8. #21
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    Quote Originally Posted by dave1234 View Post
    I know it’s not an exact science with fart gas but as far as combustion analyzing goes it was mentioned that “even 1 to 1 1/2” %O2 can throw it off” no methane expert but is that not pretty lean? but I think he was referring to a different application. As far as burning methane what sorta O2 values is “ballpark” I say ballpark cuz obviously the heat content and priorities of the fuel will vary cu ft to cu ft- obviously error to the side of safety is paramount but please don’t shoot but given the nature of inconsistency of fuel just a guess I would say >200ppm CO would most likely be acceptable. I obviously less the better but I work in the real world- usually- when I’m not burning fart gas. Please don’t shoot! You can’t learn if you don’t ask. Just looking for ideal combustion values for “bio-fuel”. I agree about moving to pro forum- must’ve accidentally posted here? The hydronics topic board was dead. ATTENTION MODS!!!!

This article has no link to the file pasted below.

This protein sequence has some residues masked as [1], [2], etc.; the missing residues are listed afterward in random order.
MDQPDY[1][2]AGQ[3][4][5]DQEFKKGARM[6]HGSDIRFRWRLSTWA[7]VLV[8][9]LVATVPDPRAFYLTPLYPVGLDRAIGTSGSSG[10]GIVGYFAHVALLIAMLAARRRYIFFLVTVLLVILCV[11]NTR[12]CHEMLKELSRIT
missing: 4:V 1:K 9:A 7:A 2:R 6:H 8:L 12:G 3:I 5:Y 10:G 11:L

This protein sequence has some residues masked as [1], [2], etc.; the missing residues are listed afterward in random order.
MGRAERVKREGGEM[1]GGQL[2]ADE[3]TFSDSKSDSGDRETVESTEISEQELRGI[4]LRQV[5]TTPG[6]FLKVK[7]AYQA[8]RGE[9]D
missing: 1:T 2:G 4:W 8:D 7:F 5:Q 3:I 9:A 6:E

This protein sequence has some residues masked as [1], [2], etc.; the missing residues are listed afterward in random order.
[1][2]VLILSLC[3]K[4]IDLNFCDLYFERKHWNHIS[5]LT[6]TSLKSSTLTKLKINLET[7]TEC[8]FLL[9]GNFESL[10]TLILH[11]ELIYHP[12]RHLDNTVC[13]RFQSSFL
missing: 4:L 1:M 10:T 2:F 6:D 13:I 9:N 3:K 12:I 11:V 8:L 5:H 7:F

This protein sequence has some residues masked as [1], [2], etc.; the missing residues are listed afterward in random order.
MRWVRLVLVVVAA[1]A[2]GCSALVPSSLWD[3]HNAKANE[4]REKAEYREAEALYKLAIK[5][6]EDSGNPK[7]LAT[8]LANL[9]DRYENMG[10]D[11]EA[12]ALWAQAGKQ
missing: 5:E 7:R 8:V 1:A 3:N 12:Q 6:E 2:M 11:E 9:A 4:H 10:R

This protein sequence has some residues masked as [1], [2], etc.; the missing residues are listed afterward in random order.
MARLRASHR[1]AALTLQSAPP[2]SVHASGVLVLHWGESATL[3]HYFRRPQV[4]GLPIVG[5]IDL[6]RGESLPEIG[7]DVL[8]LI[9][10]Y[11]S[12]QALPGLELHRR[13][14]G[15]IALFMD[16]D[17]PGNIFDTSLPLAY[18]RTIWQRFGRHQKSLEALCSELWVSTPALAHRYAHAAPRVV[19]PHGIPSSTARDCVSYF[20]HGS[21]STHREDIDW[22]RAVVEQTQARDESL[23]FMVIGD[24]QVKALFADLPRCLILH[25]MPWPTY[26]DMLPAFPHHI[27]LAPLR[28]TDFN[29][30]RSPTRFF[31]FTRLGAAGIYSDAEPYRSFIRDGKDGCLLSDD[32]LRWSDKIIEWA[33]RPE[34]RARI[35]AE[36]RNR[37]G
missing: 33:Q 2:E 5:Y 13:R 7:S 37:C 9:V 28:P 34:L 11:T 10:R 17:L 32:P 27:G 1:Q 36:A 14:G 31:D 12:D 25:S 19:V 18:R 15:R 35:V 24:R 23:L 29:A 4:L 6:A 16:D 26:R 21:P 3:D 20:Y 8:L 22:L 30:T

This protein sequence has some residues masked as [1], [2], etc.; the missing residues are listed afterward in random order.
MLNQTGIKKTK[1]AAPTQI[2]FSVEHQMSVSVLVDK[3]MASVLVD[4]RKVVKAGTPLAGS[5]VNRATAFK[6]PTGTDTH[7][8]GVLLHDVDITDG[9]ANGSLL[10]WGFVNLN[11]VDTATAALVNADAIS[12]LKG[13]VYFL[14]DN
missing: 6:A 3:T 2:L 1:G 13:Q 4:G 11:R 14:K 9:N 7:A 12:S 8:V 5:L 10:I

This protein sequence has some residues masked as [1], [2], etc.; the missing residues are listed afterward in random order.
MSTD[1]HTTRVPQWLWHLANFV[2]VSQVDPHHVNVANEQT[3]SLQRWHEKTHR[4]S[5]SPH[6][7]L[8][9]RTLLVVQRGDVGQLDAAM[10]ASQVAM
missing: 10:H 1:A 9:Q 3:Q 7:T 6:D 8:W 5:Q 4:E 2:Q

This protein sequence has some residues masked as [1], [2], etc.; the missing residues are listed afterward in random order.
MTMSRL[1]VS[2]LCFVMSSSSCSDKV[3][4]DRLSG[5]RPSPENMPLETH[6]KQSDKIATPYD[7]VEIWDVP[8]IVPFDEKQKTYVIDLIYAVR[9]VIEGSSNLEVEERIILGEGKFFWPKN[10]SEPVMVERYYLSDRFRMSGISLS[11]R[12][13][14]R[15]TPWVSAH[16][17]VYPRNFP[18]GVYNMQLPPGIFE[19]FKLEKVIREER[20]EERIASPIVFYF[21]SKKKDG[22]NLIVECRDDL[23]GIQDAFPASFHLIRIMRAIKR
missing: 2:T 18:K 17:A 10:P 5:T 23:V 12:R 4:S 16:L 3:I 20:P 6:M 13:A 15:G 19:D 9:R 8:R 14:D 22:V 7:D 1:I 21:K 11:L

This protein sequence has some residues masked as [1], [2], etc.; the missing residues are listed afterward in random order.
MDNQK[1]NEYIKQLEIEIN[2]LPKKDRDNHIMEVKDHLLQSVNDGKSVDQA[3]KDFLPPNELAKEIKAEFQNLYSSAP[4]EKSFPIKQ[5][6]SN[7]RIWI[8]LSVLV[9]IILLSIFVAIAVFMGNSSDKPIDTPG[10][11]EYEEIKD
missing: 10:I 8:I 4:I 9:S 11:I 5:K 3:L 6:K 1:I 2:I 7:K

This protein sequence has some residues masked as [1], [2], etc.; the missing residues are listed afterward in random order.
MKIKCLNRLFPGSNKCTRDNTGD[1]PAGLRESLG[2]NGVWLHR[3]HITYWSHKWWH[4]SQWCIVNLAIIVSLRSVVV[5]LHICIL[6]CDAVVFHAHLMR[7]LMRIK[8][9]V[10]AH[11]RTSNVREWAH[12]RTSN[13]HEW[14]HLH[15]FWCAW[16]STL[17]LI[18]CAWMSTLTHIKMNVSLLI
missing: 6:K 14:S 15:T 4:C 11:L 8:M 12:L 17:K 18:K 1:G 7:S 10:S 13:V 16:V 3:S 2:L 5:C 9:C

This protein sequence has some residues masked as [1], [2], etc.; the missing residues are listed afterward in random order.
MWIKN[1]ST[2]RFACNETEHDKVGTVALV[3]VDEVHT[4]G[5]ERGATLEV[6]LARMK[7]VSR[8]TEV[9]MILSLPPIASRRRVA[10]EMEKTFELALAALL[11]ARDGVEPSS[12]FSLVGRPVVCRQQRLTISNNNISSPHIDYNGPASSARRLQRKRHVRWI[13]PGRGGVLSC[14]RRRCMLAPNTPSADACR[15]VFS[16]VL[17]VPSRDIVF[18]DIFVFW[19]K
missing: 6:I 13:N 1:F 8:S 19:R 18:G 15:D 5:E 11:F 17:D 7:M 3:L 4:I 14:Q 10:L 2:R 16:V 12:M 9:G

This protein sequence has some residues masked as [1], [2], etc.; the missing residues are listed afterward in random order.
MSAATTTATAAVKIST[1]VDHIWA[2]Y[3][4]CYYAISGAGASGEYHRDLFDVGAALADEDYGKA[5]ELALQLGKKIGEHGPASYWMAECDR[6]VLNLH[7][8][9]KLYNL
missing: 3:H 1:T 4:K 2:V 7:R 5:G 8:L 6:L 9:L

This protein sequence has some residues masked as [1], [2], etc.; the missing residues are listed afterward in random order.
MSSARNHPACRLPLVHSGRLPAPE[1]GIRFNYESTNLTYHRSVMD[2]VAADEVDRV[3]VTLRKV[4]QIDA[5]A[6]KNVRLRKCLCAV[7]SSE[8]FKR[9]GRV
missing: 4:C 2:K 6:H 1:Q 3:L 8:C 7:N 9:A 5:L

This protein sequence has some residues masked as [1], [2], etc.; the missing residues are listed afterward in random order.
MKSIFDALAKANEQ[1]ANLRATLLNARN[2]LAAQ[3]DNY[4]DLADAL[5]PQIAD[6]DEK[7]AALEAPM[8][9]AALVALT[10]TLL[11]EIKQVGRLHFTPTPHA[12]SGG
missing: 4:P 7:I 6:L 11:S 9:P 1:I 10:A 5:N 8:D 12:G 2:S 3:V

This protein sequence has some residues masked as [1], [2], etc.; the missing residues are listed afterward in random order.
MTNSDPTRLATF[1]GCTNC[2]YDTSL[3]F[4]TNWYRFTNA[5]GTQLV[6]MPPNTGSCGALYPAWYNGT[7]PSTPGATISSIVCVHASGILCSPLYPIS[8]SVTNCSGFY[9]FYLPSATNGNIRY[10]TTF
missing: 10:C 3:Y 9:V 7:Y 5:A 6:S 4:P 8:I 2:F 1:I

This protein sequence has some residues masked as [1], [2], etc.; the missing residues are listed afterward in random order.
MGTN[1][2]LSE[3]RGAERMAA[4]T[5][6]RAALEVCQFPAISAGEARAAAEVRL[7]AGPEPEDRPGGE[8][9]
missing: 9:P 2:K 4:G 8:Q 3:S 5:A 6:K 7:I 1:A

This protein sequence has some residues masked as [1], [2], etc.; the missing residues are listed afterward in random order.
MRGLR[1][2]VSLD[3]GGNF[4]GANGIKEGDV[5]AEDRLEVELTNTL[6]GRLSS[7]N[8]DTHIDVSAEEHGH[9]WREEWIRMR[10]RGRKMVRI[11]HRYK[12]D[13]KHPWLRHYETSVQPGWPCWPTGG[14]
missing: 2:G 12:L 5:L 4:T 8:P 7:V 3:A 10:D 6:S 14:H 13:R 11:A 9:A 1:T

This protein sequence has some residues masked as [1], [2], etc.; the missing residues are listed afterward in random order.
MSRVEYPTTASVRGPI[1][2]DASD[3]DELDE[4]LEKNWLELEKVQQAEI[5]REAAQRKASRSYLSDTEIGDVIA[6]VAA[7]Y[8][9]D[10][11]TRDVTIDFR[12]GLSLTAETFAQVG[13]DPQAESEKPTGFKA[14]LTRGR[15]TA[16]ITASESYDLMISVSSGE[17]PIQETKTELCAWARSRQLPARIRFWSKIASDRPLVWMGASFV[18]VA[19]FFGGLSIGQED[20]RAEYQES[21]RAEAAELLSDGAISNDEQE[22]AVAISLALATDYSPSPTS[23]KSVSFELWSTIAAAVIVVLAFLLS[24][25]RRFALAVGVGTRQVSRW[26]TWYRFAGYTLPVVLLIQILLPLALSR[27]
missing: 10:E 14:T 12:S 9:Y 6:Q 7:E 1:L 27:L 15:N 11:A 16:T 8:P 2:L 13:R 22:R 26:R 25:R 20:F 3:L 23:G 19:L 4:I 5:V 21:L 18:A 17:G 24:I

Maybe I was misleading... I was talking about the oxygen content in the fuel. It will vary from season to season and day from night. I think a "ballpark" number would suffice due to the fuel quality and BTU content like you said.

    Sent from my SM-G935U using Tapatalk
    -----Stop, step back, relax and have another go at it.-----

  9. #22
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    Quote Originally Posted by BennyD View Post